During the first half of the 2012 season, the 6-foot-4 Green weighed 255 pounds and was rusty after having been idle during his 2011 redshirt season. (Green transferred to Tulsa after two seasons at Nebraska.) During the second half of the season (following his recovery from a shoulder separation), he was a more efficient passer and became an effective figure in the run game. At the very least, because the rust is gone, Green should be significantly better in September 2013 than in September 2012. Also, Green reported for spring practice at 242 pounds and looked like a different guy. His mobility was a lot better. He says he’ll be in the 235-240 range when the season begins on Aug. 29 at Bowling Green. Last season, Green led Tulsa to the Conference USA title and an 11-3 record. As a starting college quarterback, he has a career record of 14-3 (4-0 at Nebraska and 10-3 with the Hurricane).
4. How about Trey Watts? What are the expectations for his senior year?
Tulsa has gotten a lot of mileage from tailback Trey Watts, a former walk-on and the son of former OU wishbone quarterback J.C. Watts. Last season, Trey Watts’ biggest plays occurred in the most important games on the schedule. Here is the Tulsa World account of his punt-return TD against Central Florida in the Conference USA championship game: “With 5:06 remaining in the fourth quarter, and with Central Florida leading 27-21, Watts stunned the H.A. Chapman Stadium crowd and the Knights by scoring on a 54-yard, classically ad-libbed punt return. A member of the UCF coverage unit had batted the bouncing ball — but the officials did not blow the play dead. As UCF players were mostly stationary, Watts scooped the ball, benefited from a great block by freshman Derek Patterson and raced down the Tulsa sideline for the score.” The Hurricane went on to prevail in overtime. And during Tulsa’s 31-17 conquest of Iowa State in the Liberty Bowl, the 5-foot-11, 190-pound Watts rushed for 148 yards. He was voted the game’s most valuable player. For Watts, reasonable 2013 goals would include 1,200 rushing yards and 350 receiving yards, along with at least a couple of home-run returns. Last season, he averaged nearly 28 yards on kickoff returns. Entering his senior season, Watts’ career numbers include 2,176 rushing yards (5.4 per attempt) and 85 receptions for 757 yards.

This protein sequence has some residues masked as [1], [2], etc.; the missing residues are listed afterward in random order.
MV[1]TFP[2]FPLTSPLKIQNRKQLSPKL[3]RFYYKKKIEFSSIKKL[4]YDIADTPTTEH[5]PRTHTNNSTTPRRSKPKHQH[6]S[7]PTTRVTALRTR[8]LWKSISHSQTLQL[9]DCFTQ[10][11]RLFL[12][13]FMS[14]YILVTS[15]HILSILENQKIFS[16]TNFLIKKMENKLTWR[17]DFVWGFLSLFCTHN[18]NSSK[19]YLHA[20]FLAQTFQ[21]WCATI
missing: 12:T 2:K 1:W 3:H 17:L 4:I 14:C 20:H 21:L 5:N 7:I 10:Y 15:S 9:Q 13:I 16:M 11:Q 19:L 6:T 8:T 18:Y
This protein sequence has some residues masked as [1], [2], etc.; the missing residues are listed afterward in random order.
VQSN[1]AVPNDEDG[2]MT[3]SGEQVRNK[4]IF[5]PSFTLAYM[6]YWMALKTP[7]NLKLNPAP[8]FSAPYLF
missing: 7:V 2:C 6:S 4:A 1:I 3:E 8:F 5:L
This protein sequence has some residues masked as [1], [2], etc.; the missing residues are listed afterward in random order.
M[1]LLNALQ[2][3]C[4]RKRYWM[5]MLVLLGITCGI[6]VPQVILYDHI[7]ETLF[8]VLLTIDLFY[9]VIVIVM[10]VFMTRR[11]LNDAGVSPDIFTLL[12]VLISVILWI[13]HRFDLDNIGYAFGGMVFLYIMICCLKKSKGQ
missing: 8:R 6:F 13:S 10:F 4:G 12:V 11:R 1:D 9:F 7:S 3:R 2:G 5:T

5. Where do you think Tulsa’s greatest strengths are as a team, and where do you see potential weaknesses?
As Bill Blankenship enters his third season as the head man, a Tulsa strength is stability within its coaching staff. For the first time since 1995, the entire Hurricane football staff returned intact. A former championship coach at Tulsa’s Union High School, Blankenship already has proven to be a very effective major-college head coach. His two-season record is 19-8. The foundation of any consistently legitimate football program is strong offensive-line play, and Denver Johnson is a nationally respected offensive-line coach. In 14 games last season, the Tulsa line allowed only nine sacks while paving the way for a ground game that averaged 5 yards per attempt and 245.7 yards per game. If there is a potential weakness, it might be on scoring kicks. Last year’s kicker, Daniel Schwarz, has left the program. His apparent successor is an unproven walk-on — Carl Salazar, who played in high school at Broken Arrow and was a Tulsa World All-Metro selection in 2008 and 2009. And, of course, the Hurricane enters the 2013 season with question marks on the defensive line.